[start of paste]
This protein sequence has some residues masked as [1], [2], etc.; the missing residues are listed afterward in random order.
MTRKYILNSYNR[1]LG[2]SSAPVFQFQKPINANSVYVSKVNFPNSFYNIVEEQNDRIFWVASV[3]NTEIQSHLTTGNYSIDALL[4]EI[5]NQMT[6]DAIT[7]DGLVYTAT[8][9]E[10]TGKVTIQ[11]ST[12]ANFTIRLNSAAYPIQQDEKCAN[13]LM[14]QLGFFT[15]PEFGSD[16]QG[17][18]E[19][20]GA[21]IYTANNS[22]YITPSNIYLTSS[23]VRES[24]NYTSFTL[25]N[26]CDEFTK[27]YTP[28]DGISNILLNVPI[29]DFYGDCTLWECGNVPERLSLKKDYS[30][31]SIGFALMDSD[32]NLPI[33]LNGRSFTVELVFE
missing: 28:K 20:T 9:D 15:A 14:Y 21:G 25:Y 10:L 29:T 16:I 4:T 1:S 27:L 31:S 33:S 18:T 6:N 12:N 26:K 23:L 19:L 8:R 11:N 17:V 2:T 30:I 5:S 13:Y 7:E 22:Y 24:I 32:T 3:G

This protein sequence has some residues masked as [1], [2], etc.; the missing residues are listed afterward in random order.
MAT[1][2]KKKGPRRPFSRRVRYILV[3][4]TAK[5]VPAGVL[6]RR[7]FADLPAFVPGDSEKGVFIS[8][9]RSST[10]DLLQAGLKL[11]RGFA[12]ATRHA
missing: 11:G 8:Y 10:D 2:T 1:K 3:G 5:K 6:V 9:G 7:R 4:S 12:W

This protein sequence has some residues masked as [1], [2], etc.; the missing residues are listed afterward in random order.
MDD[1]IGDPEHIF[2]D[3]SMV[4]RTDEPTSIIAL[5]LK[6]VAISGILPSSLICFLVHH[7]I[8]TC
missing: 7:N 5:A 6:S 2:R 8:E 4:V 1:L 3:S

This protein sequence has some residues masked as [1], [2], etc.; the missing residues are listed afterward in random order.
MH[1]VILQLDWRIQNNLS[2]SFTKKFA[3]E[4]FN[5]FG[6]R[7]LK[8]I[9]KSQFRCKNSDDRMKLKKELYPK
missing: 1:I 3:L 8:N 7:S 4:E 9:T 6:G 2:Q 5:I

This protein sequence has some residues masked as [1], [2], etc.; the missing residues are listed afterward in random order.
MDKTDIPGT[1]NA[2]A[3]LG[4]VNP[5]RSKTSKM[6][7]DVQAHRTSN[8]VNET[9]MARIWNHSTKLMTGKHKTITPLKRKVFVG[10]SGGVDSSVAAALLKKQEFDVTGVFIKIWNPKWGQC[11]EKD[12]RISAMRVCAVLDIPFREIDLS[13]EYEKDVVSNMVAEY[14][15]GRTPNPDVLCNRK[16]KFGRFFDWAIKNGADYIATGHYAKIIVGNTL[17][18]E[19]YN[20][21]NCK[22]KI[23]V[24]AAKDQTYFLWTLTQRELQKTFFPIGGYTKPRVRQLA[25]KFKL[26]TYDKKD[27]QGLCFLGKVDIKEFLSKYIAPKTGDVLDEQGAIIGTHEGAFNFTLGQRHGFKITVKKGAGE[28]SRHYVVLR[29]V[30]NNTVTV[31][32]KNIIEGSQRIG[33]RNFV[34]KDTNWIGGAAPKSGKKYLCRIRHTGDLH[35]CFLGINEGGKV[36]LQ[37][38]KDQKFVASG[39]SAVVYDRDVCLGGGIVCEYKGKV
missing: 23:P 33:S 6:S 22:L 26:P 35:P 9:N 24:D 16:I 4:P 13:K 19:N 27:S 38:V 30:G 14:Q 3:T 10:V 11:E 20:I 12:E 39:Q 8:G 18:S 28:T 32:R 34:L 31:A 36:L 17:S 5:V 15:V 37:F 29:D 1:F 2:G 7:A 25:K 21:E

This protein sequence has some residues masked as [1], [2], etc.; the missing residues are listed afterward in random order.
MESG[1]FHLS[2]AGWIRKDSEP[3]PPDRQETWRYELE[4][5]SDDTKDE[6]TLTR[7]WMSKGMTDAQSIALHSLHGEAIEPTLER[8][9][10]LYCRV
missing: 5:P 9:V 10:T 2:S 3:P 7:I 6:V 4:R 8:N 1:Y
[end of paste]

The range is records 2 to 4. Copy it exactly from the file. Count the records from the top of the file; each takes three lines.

This protein sequence has some residues masked as [1], [2], etc.; the missing residues are listed afterward in random order.
MAT[1][2]KKKGPRRPFSRRVRYILV[3][4]TAK[5]VPAGVL[6]RR[7]FADLPAFVPGDSEKGVFIS[8][9]RSST[10]DLLQAGLKL[11]RGFA[12]ATRHA
missing: 11:G 8:Y 10:D 2:T 1:K 3:G 5:K 6:V 9:G 7:R 4:S 12:W

This protein sequence has some residues masked as [1], [2], etc.; the missing residues are listed afterward in random order.
MDD[1]IGDPEHIF[2]D[3]SMV[4]RTDEPTSIIAL[5]LK[6]VAISGILPSSLICFLVHH[7]I[8]TC
missing: 7:N 5:A 6:S 2:R 8:E 4:V 1:L 3:S

This protein sequence has some residues masked as [1], [2], etc.; the missing residues are listed afterward in random order.
MH[1]VILQLDWRIQNNLS[2]SFTKKFA[3]E[4]FN[5]FG[6]R[7]LK[8]I[9]KSQFRCKNSDDRMKLKKELYPK
missing: 1:I 3:L 8:N 7:S 4:E 9:T 6:G 2:Q 5:I